Middle East exception to malaise for airlines



Demand for travel on Middle East airlines has outperformed the global sector as more flights are routed through the region.

"The region's carriers have successfully tapped into demand from emerging markets with the strength of their network structures and efficient hubs," said the International Air Transport Association (Iata), whose members include major airlines such as Air France-KLM, British Airways, Delta and Air China.

The Middle East has benefited from a 14.3 per cent increase in demand and a 14.4 per cent growth in capacity, said the Iata statement.

Middle East carriers, including Etihad Airways, Emirates Airline, Qatar Airways and Turkish Airlines have been spending heavily on advertising as they carve out a larger market share amid a global decline in the aviation industry.

Turkish Airlines said it planned to increase its passenger headcount from 46 million this year to 90 million by 2020, the chief executive Temel Kotil said in an interview with The National last month. The carrier also plans to increase its destinations as it routes trips from Europe, the United States, Africa and the Middle East through its hub in Istanbul.

Meanwhile, global airlines continue to suffer from a decline in air travel amid a European debt crisis and budget cuts in the United States, where, airlines have reported a modest 1.5 per cent expansion in demand.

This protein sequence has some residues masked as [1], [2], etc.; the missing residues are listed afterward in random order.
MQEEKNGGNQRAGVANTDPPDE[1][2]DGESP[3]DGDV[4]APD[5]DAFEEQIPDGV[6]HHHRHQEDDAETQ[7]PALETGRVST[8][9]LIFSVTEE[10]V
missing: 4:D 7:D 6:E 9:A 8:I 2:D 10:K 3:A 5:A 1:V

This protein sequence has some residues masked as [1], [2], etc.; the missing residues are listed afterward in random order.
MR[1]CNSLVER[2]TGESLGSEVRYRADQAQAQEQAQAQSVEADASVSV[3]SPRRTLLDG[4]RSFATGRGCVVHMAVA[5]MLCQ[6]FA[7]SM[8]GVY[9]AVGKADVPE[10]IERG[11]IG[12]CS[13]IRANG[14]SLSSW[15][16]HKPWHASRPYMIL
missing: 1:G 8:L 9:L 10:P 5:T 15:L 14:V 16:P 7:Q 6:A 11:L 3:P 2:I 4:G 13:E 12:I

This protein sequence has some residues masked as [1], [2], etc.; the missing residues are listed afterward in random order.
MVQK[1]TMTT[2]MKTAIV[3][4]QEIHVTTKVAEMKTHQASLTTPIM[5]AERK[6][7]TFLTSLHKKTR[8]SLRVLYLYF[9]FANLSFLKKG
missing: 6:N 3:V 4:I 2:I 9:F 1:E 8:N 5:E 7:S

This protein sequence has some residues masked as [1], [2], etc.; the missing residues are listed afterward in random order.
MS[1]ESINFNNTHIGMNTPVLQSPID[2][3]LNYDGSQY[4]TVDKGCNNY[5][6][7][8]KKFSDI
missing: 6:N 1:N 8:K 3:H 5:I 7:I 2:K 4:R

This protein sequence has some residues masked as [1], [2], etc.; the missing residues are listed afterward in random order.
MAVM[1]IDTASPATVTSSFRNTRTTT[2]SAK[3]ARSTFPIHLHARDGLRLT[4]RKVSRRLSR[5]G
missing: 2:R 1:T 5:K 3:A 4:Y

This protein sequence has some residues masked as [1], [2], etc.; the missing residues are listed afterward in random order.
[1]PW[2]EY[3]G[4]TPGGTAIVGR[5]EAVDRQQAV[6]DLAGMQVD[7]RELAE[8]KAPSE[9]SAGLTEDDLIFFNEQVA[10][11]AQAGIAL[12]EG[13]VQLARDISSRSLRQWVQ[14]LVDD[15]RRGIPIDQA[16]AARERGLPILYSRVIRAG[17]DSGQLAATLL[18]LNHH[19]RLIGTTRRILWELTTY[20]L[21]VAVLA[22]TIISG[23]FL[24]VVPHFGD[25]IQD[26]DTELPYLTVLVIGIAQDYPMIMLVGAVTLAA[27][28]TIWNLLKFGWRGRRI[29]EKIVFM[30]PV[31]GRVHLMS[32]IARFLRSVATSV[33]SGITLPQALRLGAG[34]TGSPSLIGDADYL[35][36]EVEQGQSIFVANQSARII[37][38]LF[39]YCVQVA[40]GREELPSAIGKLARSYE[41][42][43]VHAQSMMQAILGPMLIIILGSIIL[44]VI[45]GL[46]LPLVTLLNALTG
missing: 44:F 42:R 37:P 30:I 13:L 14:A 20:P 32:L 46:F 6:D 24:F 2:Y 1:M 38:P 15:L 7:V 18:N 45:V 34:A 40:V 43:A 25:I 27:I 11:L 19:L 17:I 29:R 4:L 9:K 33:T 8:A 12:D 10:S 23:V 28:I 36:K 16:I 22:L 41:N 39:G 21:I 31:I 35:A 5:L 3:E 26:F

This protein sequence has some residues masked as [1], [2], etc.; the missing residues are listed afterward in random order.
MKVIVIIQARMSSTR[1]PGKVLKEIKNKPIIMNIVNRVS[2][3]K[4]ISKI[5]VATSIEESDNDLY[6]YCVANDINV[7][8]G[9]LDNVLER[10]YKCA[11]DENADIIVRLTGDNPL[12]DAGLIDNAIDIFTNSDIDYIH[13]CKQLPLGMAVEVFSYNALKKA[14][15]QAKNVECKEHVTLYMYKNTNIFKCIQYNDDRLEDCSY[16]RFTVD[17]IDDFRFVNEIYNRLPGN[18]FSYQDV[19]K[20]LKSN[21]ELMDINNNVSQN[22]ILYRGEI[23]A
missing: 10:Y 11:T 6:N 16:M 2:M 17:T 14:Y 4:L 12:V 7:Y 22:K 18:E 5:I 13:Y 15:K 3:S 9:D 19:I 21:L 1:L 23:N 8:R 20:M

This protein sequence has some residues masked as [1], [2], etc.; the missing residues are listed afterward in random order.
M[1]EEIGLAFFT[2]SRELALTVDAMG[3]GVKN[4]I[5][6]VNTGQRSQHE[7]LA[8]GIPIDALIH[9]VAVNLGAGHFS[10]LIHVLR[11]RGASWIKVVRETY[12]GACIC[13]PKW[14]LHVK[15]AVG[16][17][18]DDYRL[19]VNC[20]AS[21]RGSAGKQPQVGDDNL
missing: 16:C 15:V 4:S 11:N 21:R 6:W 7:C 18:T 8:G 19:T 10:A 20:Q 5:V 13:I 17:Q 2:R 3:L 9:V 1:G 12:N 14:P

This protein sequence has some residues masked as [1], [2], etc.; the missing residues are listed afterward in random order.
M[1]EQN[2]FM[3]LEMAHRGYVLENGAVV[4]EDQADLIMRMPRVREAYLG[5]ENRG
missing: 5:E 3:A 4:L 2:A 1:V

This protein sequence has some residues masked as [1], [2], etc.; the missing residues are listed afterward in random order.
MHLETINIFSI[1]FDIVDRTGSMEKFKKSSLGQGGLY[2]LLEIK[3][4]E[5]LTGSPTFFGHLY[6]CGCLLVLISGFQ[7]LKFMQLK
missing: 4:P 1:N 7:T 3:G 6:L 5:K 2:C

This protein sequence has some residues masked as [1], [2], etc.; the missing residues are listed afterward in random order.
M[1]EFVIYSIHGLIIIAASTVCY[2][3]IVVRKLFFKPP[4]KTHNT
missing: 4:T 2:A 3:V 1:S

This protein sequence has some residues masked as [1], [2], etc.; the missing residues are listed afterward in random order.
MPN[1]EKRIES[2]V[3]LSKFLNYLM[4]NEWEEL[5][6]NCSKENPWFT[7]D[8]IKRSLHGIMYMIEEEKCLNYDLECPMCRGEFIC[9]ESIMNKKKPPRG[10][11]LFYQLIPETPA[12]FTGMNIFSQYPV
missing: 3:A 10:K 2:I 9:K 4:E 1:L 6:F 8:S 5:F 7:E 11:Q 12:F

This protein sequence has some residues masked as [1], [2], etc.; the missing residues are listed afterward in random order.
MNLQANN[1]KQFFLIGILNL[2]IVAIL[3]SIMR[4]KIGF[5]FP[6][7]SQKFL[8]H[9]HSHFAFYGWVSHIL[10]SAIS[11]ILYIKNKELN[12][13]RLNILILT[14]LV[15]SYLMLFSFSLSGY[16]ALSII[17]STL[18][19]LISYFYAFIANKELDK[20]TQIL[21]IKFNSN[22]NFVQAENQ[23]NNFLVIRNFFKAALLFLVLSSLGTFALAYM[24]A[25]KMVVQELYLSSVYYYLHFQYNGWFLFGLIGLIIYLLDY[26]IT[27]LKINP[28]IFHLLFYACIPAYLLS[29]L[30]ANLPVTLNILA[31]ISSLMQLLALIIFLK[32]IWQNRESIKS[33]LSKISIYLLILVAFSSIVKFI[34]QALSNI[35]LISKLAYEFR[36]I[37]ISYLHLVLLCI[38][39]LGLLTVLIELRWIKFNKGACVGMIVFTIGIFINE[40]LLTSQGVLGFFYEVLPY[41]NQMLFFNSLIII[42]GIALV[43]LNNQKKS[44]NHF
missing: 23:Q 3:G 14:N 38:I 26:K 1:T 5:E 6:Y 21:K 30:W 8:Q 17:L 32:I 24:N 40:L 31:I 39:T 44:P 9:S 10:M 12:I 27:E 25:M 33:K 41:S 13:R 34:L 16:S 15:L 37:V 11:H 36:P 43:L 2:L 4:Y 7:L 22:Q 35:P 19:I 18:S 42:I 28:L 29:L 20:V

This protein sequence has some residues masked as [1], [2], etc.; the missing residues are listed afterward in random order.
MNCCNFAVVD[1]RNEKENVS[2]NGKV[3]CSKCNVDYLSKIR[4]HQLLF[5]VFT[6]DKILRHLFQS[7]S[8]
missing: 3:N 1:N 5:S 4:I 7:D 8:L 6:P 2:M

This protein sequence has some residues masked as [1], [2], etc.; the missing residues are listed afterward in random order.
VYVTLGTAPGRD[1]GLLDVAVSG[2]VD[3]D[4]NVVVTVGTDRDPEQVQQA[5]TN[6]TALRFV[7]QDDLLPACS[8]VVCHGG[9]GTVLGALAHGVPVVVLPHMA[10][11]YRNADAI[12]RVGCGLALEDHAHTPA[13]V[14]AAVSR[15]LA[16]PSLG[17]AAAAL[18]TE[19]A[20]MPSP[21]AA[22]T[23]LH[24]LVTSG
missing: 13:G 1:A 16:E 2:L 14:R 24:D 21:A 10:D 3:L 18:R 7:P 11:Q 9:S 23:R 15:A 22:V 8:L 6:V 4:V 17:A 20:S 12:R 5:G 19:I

There are fears that US carriers could suffer further deep losses as budget cuts force airlines to operate security related services, which were previously managed by the government, increasing their costs.

"There are threats of reduced availability of government-provided services for airport security, border control and air traffic management," the statement said.

In Europe, growth was 2.1 per cent. "While demand was up on the year-ago period, it should be noted that the region's airlines have posted no growth in international markets since October," the industry body said. "The euro-zone crisis may have stabilised, but the region's economies are not growing and its airlines remained burdened by high taxes, onerous regulation and infrastructure constraints."

By contrast, demand in Asia and Africa resulted in an increase of 3 per cent and 9.4 per cent respectively.

Dubai works towards better air quality by 2021

Dubai is on a mission to record good air quality for 90 per cent of the year – up from 86 per cent annually today – by 2021.

The municipality plans to have seven mobile air-monitoring stations by 2020 to capture more accurate data in hourly and daily trends of pollution.

These will be on the Palm Jumeirah, Al Qusais, Muhaisnah, Rashidiyah, Al Wasl, Al Quoz and Dubai Investment Park.

“It will allow real-time responding for emergency cases,” said Khaldoon Al Daraji, first environment safety officer at the municipality.

“We’re in a good position except for the cases that are out of our hands, such as sandstorms.

“Sandstorms are our main concern because the UAE is just a receiver.

“The hotspots are Iran, Saudi Arabia and southern Iraq, but we’re working hard with the region to reduce the cycle of sandstorm generation.”

Mr Al Daraji said monitoring as it stood covered 47 per cent of Dubai.

There are 12 fixed stations in the emirate, but Dubai also receives information from monitors belonging to other entities.

“There are 25 stations in total,” Mr Al Daraji said.

“We added new technology and equipment used for the first time for the detection of heavy metals.

“A hundred parameters can be detected but we want to expand it to make sure that the data captured can allow a baseline study in some areas to ensure they are well positioned.”

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